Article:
This may be a stupid question, but...
Why are security-crucial software written in languages such as C and C++? I understand why, say, an embedded system might need a low-level language to make the most use of limited resources, but it seems foolish to write security software in low-level languages.
I'm asking this because whenever I go to debian.org and look at the latest security fixes, the vast majority of them involve memory safety issues, which only appear in unsafe languages such as C and C++. As bad rep as Java gets, for example, I would imagine 90% of the security patches to OpenSSL would be completely useless. If an even higher-level language like Scala or Lisp were used, I would suppose it would be even easier to get things secure. Messing up your arrays will in the worst case lead to a runtime error.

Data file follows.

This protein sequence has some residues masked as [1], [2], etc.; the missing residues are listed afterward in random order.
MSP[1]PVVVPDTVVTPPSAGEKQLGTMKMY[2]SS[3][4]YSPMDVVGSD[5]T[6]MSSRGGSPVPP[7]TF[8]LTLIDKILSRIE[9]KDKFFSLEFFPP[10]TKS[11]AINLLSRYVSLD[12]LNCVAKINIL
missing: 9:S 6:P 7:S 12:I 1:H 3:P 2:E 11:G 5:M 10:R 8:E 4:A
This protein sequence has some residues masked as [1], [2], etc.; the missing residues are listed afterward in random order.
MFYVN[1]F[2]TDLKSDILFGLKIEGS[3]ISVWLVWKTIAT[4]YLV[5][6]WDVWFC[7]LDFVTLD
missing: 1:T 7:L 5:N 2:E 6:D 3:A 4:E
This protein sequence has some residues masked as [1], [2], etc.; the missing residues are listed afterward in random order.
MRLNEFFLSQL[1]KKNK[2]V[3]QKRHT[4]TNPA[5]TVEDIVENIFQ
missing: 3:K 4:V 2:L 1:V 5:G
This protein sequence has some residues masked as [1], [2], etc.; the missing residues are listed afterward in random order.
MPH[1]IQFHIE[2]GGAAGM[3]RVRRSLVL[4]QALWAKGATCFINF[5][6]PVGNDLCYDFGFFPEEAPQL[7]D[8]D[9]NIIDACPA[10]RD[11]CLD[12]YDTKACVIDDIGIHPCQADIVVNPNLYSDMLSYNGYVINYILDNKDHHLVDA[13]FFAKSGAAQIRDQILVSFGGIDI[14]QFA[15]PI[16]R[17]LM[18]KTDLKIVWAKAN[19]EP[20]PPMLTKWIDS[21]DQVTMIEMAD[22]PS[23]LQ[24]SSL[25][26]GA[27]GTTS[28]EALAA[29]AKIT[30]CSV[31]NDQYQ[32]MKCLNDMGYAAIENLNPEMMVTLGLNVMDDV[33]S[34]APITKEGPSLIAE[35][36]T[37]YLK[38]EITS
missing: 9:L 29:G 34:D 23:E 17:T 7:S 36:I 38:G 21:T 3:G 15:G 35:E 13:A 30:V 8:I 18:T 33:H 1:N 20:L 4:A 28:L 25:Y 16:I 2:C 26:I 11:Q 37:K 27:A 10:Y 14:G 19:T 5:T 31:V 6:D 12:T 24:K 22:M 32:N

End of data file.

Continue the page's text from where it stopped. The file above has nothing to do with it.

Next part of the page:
Is the reason for using C/C++ avoiding side channel attacks? I might imagine some properties of a key interfering with the execution of a conservative garbage collector (like Boehm) and leading to timing attacks, but no higher-level language uses unsafe garbage collectors anyway.